If you're expecting a large amount of money from any source, you're probably not bankrupt. The good news? You'll likely be able to get yourself out of debt.
Don't be tempted to save a few bucks by filing a quick Chapter 7. It's rarely a good strategy. You must report any money you're owed or entitled to in your bankruptcy paperwork even if you haven't received it. And reporting requirements don't end when your bankruptcy closes. You must tell the trustee about any inheritance and lottery winnings you receive in the following six months.
However, if you don't think you'll get much, you could hold off on filing and spend the money on necessities like car repairs, replacement appliances, and dental work. Just keep good records. The trustee appointed to your case might ask you to prove you bought needed items and that you're not engaging in a strategy to avoid paying creditors.
Here are some things you won't want to do during the 90 days to two years before a bankruptcy filing. The time will depend on the circumstances.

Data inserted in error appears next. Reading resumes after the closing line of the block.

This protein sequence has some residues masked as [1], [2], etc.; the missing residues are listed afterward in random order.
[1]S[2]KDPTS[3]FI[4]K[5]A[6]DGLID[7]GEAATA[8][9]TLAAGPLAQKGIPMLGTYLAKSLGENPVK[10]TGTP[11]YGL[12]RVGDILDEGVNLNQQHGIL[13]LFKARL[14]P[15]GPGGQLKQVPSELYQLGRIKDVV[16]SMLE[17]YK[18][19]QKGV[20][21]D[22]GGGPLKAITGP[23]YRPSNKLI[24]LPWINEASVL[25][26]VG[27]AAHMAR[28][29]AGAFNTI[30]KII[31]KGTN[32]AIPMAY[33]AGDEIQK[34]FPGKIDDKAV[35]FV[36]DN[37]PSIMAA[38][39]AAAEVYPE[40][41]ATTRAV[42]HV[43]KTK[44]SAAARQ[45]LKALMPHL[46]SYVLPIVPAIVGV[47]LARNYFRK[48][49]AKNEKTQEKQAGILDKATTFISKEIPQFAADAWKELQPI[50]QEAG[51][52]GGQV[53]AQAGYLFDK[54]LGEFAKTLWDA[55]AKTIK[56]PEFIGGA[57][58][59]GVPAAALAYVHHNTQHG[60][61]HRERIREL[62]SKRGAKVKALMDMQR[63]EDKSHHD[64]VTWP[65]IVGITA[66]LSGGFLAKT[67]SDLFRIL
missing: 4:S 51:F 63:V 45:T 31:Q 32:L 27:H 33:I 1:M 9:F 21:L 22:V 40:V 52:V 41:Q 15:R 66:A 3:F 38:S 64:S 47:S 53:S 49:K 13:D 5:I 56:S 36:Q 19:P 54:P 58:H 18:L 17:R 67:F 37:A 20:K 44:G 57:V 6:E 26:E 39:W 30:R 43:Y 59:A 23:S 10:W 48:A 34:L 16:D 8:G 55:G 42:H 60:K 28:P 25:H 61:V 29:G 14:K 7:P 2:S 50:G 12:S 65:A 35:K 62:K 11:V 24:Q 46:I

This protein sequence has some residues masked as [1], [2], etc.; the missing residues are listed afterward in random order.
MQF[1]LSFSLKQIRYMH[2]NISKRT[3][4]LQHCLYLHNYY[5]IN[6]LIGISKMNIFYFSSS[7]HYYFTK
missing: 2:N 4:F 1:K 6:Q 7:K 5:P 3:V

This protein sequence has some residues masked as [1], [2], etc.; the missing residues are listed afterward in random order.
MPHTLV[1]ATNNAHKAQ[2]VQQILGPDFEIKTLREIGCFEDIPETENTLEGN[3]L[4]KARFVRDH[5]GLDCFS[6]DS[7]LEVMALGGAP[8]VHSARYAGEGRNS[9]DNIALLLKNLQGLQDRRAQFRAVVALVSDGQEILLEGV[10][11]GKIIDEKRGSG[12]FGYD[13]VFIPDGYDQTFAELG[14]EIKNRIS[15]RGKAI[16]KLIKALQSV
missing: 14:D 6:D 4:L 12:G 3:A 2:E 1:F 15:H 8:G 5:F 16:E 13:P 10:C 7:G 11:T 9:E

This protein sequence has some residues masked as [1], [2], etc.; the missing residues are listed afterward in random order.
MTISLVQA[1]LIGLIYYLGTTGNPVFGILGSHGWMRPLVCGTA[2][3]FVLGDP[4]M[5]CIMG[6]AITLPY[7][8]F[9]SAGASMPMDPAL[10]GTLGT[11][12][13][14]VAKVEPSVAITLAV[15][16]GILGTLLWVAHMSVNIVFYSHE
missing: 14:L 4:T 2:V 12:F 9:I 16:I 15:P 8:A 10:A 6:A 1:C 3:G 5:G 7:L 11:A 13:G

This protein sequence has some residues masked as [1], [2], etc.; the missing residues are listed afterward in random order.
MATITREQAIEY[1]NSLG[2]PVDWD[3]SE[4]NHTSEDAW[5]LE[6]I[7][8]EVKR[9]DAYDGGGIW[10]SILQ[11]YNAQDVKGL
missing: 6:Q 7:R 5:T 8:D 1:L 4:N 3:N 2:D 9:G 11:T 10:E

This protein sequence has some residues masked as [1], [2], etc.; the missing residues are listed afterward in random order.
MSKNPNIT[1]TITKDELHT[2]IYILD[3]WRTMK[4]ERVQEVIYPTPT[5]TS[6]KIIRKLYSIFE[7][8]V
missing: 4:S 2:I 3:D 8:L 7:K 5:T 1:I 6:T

Under bankruptcy law, you're not allowed to choose or "prefer" one creditor over another. That's not to say you can't pay your regular monthly bills—you can. But, if you pay more than $600 to any other creditor within 90 days before filing, the Chapter 7 trustee can require the creditor to return the funds.
The lookback period increases to an entire year if the creditor is someone close to you or an "insider" and there isn't a minimum allowed amount. Insiders are typically family members and business partners, and even paying a bill on behalf of an insider will trigger the rule.